KEY PROGRAM DECISIONS TO MAKE FIRST
One of the most important rules in construction is “measure twice, cut once.” The first step to a successful home visit program is careful and collaborative planning. Assemble the team you will need to execute and sustain the program over time. Include key players from within the fire department, representatives from the neighborhoods and groups at highest risk, other community partners who can assist you, and important stakeholders such as members of the media and key funding partners. Work together on a written action plan that addresses the following questions:
- What is the goal of your home safety visit program?
- In what areas of the community will you focus initially and how will you select them? (Note: This is an opportunity to engage field operations personnel, particularly company officers, in identifying the neighborhoods in their response areas with the most fire/EMS calls.)
- Who will make up the home visit teams, and what roles will they play?
- What community partners will you recruit to help and what roles will they play?
- Will you require residents to sign waiver forms for both the home survey and for the smoke alarm installation?
- What type of smoke alarms will you install? If applicable, what type of carbon monoxide (CO) alarms?
- Will you install alert devices for people who are hard of hearing?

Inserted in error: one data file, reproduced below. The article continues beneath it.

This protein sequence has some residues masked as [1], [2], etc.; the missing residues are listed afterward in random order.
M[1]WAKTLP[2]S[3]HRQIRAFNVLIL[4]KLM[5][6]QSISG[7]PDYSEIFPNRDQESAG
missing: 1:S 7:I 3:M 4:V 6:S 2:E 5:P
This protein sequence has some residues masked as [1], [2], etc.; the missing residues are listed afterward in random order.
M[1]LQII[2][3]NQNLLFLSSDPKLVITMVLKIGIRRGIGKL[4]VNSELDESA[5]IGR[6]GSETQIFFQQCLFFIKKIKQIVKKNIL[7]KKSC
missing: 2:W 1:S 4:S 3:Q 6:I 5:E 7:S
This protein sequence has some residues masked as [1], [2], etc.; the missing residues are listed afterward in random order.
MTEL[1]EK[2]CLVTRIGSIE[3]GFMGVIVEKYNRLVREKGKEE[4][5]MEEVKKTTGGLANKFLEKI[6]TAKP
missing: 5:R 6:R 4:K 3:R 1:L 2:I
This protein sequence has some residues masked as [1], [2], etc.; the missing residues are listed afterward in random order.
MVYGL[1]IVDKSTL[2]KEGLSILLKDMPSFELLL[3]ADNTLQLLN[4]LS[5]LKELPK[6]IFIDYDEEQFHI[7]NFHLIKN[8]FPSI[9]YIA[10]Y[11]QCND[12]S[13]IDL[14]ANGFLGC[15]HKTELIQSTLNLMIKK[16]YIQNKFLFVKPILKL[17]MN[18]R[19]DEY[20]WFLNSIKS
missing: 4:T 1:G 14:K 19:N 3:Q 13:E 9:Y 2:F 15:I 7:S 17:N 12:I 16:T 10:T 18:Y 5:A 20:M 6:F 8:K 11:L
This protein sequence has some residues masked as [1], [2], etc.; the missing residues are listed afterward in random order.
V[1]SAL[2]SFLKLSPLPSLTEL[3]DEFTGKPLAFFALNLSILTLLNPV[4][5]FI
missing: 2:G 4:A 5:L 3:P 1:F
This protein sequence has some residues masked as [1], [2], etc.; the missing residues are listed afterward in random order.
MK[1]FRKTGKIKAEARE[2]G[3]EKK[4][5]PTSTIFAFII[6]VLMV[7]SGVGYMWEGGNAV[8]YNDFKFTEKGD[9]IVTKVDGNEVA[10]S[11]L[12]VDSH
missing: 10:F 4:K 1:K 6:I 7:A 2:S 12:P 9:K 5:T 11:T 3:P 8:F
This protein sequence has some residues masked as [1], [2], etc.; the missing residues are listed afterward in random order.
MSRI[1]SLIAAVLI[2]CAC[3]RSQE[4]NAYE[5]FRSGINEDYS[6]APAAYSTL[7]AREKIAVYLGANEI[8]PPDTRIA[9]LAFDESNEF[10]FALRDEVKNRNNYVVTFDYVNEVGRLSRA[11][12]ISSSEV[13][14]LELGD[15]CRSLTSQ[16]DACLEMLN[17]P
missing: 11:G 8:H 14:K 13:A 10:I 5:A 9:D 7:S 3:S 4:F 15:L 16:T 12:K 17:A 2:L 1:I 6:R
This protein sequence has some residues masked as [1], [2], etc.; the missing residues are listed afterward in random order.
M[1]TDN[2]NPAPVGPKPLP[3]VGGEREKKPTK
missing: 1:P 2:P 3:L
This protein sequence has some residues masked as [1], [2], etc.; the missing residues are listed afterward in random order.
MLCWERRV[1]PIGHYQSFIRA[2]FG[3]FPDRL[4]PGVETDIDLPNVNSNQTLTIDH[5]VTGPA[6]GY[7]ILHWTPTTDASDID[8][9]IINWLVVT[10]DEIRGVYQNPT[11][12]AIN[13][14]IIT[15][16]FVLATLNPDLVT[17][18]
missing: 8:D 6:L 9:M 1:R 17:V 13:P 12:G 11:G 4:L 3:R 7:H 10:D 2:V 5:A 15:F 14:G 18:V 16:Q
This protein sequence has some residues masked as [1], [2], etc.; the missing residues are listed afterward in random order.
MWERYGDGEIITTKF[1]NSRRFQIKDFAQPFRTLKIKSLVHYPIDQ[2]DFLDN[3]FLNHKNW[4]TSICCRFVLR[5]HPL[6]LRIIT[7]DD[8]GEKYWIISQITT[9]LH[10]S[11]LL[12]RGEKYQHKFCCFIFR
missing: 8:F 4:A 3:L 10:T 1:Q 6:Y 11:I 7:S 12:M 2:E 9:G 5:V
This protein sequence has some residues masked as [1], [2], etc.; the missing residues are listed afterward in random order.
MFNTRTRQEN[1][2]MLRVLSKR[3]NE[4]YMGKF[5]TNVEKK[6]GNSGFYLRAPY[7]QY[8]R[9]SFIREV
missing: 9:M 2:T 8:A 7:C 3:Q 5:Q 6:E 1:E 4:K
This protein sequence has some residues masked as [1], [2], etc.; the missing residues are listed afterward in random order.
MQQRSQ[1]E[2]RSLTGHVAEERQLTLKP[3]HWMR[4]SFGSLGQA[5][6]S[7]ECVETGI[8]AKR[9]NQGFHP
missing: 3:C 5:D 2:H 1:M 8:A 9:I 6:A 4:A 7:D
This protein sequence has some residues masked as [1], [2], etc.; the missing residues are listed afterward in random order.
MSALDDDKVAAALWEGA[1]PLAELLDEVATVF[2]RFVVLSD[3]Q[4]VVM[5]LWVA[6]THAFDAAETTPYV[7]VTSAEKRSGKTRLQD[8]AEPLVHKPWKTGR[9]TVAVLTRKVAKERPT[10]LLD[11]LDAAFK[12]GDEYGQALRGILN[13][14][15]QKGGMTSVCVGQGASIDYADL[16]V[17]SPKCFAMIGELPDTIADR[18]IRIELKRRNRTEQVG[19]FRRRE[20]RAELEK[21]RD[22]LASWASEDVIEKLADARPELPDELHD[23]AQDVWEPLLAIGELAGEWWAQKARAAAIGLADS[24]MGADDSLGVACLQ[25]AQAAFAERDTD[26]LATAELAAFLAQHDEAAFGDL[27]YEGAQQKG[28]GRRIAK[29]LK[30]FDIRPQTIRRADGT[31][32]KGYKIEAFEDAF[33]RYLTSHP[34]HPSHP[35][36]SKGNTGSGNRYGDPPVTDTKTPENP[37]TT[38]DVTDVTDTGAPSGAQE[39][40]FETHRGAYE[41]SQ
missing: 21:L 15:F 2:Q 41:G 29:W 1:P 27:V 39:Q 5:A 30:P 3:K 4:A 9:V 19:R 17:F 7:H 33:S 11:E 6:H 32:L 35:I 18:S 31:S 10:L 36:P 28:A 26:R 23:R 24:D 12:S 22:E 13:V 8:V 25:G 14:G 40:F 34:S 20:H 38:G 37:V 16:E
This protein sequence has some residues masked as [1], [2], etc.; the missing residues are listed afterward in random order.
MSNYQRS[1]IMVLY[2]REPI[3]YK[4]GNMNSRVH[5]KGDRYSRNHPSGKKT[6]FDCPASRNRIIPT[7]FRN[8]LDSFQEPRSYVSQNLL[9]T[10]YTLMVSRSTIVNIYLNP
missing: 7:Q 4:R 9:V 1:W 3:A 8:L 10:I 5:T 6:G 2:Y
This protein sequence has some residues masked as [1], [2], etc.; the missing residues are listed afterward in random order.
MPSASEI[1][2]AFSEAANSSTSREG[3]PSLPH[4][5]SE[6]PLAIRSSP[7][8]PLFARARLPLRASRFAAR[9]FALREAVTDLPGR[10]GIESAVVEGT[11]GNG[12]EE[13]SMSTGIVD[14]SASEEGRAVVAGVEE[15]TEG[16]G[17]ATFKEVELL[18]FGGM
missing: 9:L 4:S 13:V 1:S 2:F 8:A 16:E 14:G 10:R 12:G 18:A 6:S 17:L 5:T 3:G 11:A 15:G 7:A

- Will you install enough alarms in each home visited to meet code?
- What safety topics will you cover during the visit?
- Approximately how long will each visit last?
- How will you promote your program?
- What procedures will be used to schedule appointments?
- How will you handle needed follow-up and troubleshooting?
- What training will you provide the home visit teams?
- How will you ensure the safety of your home visit teams (e.g., good identification, reporting to dispatch when your teams arrive and leave the premises, etc.)
- What metrics will you use to evaluate your impact?
Note: In any community-based outreach program that showcases firefighters and partners as champions of public safety, it is important to lead by example. Don’t assume all members of your team, even those within the fire department, have working smoke alarms in their own homes. Encourage everyone on your home visit team to test and replace smoke alarms and batteries and to practice a home fire drill with their own loved ones BEFORE they start encouraging others in the community to do so. It’s a great way to practice and your program representatives will be ready to answer truthfully when someone they visit asks if they have working smoke alarms where they live.
A Note About Alarms
Selecting smoke alarms and alert equipment is a local community choice. In general, WSAFM and Vision 20/20, the U.S. Fire Administration and the U.S. Department of Homeland Security/FEMA, along with many other national fire organizations, recommend use of long-life, tamper-resistant alarms for most home safety visit programs that focus on installation in high-risk homes. This increases the likelihood the homes you visit will remain protected for at least several years. Best practice also dictates that for the best protection dual sensor alarms or a combination of some photoelectric and some ionization alarms should be installed in each home.
Vision 20/20 recommends following the code requirements outlined in NFPA® 72, National Fire Alarm and Signaling Code, and placing enough alarms in each home visited to provide an adequate level of protection. This includes smoke alarms on every level of the home, in each bedroom and outside each sleeping area.